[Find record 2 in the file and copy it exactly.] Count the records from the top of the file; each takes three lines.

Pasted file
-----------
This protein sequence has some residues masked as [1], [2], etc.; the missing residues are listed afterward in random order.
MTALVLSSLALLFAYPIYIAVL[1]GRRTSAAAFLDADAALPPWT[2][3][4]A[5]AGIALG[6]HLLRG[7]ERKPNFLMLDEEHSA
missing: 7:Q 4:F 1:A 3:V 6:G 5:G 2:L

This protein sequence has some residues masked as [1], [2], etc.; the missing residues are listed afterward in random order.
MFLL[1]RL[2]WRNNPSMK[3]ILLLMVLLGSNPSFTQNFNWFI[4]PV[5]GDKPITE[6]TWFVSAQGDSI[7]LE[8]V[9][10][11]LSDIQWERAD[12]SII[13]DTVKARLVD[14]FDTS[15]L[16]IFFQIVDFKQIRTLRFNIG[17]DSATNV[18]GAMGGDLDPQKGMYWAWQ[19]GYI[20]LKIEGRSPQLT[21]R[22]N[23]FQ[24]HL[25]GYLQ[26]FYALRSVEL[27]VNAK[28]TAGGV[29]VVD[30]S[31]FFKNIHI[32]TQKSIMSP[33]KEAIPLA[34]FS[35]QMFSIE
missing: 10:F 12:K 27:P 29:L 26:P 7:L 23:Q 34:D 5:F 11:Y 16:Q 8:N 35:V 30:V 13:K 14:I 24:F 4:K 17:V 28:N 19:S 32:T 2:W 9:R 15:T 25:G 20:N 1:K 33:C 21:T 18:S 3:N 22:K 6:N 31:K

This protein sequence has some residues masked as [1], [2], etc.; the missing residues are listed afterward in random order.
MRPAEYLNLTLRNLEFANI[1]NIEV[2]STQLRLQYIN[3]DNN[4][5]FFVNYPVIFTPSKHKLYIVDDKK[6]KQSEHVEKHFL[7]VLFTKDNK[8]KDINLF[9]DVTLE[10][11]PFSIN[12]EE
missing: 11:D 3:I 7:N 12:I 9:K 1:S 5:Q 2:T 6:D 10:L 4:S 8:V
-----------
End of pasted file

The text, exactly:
This protein sequence has some residues masked as [1], [2], etc.; the missing residues are listed afterward in random order.
MFLL[1]RL[2]WRNNPSMK[3]ILLLMVLLGSNPSFTQNFNWFI[4]PV[5]GDKPITE[6]TWFVSAQGDSI[7]LE[8]V[9][10][11]LSDIQWERAD[12]SII[13]DTVKARLVD[14]FDTS[15]L[16]IFFQIVDFKQIRTLRFNIG[17]DSATNV[18]GAMGGDLDPQKGMYWAWQ[19]GYI[20]LKIEGRSPQLT[21]R[22]N[23]FQ[24]HL[25]GYLQ[26]FYALRSVEL[27]VNAK[28]TAGGV[29]VVD[30]S[31]FFKNIHI[32]TQKSIMSP[33]KEAIPLA[34]FS[35]QMFSIE
missing: 10:F 12:K 27:P 29:L 26:P 7:L 23:Q 34:D 5:F 11:Y 16:Q 8:N 35:V 30:V 13:K 14:I 24:F 4:K 17:V 28:N 19:S 32:T 2:W 9:R 15:T 25:G 20:N 1:K 33:C 21:T 18:S 3:N 22:K 6:N 31:K